The physical device type is advertised for informational purposes only, and does not directly affect the operation of the system. However, the device type may correlate with other advertised properties or capabilities of the system, such as how many memory heaps there are.

Properties of queues available on a physical device are queried by calling:

 

void vkGetPhysicalDeviceQueueFamilyProperties(
    VkPhysicalDevice                            physicalDevice,
    uint32_t*                                   pQueueFamilyPropertyCount,
    VkQueueFamilyProperties*                    pQueueFamilyProperties);

If pQueueFamilyProperties is NULL, then the number of queue families available is returned in pQueueFamilyPropertyCount. Otherwise, pQueueFamilyPropertyCount must point to a variable set by the user to the number of elements in the pQueueFamilyProperties array, and on return the variable is overwritten with the number of structures actually written to pQueueFamilyProperties. If pQueueFamilyPropertyCount is less than the number of queue families available, at most pQueueFamilyPropertyCount structures will be written.

The VkQueueFamilyProperties structure is defined as:

 

typedef struct VkQueueFamilyProperties {
    VkQueueFlags    queueFlags;
    uint32_t        queueCount;
    uint32_t        timestampValidBits;
    VkExtent3D      minImageTransferGranularity;
} VkQueueFamilyProperties;

The bits specified in queueFlags are:

 

typedef enum VkQueueFlagBits {
    VK_QUEUE_GRAPHICS_BIT = 0x00000001,
    VK_QUEUE_COMPUTE_BIT = 0x00000002,
    VK_QUEUE_TRANSFER_BIT = 0x00000004,
    VK_QUEUE_SPARSE_BINDING_BIT = 0x00000008,
} VkQueueFlagBits;

If an implementation exposes any queue family that supports graphics operations, at least one queue family of at least one physical device exposed by the implementation must support both graphics and compute operations.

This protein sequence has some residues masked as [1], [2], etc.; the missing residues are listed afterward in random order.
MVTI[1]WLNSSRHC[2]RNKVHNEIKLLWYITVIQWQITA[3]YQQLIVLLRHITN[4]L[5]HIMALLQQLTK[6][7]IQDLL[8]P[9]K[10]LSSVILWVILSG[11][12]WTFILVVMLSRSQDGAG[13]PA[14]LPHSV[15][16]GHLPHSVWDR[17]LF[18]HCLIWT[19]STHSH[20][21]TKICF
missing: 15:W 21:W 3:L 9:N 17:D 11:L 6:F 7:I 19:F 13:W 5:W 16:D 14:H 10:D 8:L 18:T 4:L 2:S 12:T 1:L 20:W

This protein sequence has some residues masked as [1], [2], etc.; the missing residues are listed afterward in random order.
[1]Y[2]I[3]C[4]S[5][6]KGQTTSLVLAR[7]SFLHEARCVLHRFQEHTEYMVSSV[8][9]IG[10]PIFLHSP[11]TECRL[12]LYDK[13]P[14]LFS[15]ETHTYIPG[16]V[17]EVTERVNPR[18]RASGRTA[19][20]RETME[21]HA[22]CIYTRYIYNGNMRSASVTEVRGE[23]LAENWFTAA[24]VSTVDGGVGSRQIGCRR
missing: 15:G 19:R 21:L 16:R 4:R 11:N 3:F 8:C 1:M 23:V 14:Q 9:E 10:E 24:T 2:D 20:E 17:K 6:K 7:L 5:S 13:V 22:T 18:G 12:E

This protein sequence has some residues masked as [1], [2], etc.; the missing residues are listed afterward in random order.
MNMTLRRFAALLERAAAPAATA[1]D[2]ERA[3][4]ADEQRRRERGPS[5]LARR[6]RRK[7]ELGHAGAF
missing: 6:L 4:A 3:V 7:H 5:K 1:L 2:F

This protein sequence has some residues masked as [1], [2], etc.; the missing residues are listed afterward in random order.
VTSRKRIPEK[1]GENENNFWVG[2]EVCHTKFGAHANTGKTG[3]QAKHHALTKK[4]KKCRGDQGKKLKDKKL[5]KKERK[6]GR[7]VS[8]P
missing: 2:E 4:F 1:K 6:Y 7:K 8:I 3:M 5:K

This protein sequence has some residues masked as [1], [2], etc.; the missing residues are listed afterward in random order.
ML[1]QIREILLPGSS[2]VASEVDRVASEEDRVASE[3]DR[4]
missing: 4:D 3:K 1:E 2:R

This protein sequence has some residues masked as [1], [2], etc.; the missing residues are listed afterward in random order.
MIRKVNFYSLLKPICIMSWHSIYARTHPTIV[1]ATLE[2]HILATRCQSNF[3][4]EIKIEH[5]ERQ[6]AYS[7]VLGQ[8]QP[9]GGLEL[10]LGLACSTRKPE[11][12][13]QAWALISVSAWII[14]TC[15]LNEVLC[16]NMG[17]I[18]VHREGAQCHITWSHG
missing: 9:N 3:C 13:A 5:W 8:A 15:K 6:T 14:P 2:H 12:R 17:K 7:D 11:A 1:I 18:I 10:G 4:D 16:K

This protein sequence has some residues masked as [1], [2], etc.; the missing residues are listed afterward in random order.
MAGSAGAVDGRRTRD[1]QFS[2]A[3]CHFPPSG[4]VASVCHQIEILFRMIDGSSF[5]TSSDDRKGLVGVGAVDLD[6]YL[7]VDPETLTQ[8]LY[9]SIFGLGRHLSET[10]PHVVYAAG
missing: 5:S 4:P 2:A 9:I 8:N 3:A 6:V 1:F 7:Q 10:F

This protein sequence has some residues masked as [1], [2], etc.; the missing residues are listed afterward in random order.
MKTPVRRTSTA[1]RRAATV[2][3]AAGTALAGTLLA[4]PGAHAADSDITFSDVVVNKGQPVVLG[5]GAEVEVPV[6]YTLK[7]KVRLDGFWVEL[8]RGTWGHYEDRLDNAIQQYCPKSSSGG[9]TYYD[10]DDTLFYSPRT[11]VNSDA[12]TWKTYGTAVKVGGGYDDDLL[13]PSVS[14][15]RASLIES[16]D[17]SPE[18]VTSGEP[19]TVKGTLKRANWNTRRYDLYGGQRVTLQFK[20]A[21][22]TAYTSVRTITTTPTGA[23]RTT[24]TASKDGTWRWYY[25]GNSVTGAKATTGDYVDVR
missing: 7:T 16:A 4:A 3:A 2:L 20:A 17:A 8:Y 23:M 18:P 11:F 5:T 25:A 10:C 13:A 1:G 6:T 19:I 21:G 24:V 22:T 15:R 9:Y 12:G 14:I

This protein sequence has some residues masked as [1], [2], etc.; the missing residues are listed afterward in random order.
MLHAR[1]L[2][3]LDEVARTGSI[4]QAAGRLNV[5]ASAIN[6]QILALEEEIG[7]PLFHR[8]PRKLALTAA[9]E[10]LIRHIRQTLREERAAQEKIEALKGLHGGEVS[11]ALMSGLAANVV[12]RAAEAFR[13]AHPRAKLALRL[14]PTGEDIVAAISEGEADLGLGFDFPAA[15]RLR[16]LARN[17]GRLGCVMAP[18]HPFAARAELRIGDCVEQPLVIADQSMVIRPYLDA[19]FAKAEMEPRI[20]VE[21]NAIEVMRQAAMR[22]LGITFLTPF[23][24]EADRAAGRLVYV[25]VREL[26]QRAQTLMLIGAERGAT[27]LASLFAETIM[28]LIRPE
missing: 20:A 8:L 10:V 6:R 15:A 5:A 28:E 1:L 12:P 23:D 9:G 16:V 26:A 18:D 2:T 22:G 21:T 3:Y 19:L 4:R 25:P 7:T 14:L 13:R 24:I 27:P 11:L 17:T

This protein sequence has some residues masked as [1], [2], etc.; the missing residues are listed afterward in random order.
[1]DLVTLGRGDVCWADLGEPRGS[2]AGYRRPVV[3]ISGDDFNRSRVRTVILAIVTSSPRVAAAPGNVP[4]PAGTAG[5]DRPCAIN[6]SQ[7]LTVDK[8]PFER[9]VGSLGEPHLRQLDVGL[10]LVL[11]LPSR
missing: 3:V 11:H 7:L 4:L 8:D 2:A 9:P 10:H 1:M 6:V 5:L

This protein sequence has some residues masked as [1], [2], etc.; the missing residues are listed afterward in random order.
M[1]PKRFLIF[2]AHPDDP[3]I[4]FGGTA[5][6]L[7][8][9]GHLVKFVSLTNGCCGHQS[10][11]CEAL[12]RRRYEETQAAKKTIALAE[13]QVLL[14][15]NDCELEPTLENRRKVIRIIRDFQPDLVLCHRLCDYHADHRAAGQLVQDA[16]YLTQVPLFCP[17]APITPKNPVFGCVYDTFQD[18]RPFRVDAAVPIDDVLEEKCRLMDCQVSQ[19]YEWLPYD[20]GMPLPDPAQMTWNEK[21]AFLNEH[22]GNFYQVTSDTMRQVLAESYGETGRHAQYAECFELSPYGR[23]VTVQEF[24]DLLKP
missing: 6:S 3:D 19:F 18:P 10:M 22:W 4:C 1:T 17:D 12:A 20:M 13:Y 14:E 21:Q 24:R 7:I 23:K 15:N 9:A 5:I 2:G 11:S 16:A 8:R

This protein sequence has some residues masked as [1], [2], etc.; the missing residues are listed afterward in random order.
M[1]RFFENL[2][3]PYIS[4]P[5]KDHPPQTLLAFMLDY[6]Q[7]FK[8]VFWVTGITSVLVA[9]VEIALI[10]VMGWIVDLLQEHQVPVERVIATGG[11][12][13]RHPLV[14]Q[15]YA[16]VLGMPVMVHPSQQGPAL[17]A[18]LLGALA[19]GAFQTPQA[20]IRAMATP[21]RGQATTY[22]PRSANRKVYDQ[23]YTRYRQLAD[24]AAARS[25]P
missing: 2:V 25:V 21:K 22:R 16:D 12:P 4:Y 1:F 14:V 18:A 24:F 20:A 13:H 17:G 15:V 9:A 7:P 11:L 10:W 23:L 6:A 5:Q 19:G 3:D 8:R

[Note]Note

All commands that are allowed on a queue that supports transfer operations are also allowed on a queue that supports either graphics or compute operations thus if the capabilities of a queue family include VK_QUEUE_GRAPHICS_BIT or VK_QUEUE_COMPUTE_BIT then reporting the VK_QUEUE_TRANSFER_BIT capability separately for that queue family is optional.

For further details see Queues.

The value returned in minImageTransferGranularity has a unit of compressed texel blocks for images having a block-compressed format, and a unit of texels otherwise.

Possible values of minImageTransferGranularity are:

Queues supporting graphics and/or compute operations must report $(1,1,1)$ in minImageTransferGranularity, meaning that there are no additional restrictions on the granularity of image transfer operations for these queues. Other queues supporting image transfer operations are only required to support whole mip level transfers, thus minImageTransferGranularity for queues belonging to such queue families may be $(0,0,0)$ .

The Device Memory section describes memory properties queried from the physical device.

For physical device feature queries see the Features chapter.